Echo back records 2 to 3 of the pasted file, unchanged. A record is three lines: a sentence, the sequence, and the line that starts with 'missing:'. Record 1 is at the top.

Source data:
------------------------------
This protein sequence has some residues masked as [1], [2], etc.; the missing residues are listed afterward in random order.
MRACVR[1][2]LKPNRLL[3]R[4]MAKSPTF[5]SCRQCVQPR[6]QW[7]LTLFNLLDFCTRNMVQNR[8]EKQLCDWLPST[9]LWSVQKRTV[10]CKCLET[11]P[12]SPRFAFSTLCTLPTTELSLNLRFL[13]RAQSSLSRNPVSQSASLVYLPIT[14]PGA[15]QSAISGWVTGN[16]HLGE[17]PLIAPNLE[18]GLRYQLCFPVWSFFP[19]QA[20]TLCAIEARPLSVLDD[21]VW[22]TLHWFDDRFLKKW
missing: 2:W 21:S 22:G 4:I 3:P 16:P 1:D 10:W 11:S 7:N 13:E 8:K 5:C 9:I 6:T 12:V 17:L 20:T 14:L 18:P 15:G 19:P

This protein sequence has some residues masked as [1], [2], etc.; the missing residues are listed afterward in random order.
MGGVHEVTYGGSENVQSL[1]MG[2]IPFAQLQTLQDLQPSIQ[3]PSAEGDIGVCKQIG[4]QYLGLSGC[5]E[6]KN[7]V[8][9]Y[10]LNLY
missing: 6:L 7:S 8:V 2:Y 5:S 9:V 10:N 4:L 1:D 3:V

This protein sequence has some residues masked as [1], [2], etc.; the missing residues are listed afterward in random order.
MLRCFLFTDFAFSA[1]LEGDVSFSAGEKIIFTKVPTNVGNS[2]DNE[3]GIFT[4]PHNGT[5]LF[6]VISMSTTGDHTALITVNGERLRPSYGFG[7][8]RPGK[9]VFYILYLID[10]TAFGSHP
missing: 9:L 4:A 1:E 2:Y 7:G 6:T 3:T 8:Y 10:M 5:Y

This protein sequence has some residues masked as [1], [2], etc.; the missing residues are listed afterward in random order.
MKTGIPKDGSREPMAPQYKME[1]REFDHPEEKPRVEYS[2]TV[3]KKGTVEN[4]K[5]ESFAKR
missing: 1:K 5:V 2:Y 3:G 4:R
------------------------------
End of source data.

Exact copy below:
This protein sequence has some residues masked as [1], [2], etc.; the missing residues are listed afterward in random order.
MGGVHEVTYGGSENVQSL[1]MG[2]IPFAQLQTLQDLQPSIQ[3]PSAEGDIGVCKQIG[4]QYLGLSGC[5]E[6]KN[7]V[8][9]Y[10]LNLY
missing: 6:L 7:S 8:V 2:Y 5:S 9:V 10:N 4:L 1:D 3:V

This protein sequence has some residues masked as [1], [2], etc.; the missing residues are listed afterward in random order.
MLRCFLFTDFAFSA[1]LEGDVSFSAGEKIIFTKVPTNVGNS[2]DNE[3]GIFT[4]PHNGT[5]LF[6]VISMSTTGDHTALITVNGERLRPSYGFG[7][8]RPGK[9]VFYILYLID[10]TAFGSHP
missing: 9:L 4:A 1:E 2:Y 7:G 6:T 3:T 8:Y 10:M 5:Y